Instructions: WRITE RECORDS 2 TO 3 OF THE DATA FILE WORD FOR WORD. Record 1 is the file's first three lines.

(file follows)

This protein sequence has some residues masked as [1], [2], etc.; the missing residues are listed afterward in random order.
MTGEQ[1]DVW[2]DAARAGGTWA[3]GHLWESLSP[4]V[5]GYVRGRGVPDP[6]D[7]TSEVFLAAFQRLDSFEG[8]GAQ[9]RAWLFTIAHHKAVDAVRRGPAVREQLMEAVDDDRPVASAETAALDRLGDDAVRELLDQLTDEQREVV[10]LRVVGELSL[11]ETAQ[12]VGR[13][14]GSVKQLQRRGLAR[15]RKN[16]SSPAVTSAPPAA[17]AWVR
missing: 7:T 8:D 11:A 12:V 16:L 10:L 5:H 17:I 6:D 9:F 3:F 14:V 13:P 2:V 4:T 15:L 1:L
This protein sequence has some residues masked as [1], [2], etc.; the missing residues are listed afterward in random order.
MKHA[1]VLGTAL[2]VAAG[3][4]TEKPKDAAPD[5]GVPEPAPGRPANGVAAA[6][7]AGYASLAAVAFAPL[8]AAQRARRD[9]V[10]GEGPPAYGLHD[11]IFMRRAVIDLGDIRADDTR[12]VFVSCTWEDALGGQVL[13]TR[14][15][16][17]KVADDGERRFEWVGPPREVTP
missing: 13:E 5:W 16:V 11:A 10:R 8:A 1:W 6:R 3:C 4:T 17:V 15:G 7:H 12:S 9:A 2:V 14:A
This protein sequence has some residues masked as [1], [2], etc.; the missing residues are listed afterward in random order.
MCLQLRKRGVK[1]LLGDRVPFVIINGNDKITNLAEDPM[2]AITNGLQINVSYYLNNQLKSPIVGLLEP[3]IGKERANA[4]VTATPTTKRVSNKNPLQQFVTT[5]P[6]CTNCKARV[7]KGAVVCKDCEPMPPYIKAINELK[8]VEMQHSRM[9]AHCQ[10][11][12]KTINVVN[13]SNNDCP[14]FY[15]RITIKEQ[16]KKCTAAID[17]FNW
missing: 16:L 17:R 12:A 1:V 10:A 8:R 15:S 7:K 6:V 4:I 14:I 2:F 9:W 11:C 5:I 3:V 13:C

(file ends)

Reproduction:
This protein sequence has some residues masked as [1], [2], etc.; the missing residues are listed afterward in random order.
MKHA[1]VLGTAL[2]VAAG[3][4]TEKPKDAAPD[5]GVPEPAPGRPANGVAAA[6][7]AGYASLAAVAFAPL[8]AAQRARRD[9]V[10]GEGPPAYGLHD[11]IFMRRAVIDLGDIRADDTR[12]VFVSCTWEDALGGQVL[13]TR[14][15][16][17]KVADDGERRFEWVGPPREVTP
missing: 13:E 5:W 16:V 11:A 10:R 8:A 1:W 6:R 3:C 4:T 17:V 15:G 7:H 12:S 9:A 2:V 14:A
This protein sequence has some residues masked as [1], [2], etc.; the missing residues are listed afterward in random order.
MCLQLRKRGVK[1]LLGDRVPFVIINGNDKITNLAEDPM[2]AITNGLQINVSYYLNNQLKSPIVGLLEP[3]IGKERANA[4]VTATPTTKRVSNKNPLQQFVTT[5]P[6]CTNCKARV[7]KGAVVCKDCEPMPPYIKAINELK[8]VEMQHSRM[9]AHCQ[10][11][12]KTINVVN[13]SNNDCP[14]FY[15]RITIKEQ[16]KKCTAAID[17]FNW
missing: 16:L 17:R 12:A 1:V 10:A 8:R 15:S 7:K 6:V 4:I 14:I 2:F 9:W 11:C 5:I 3:V 13:C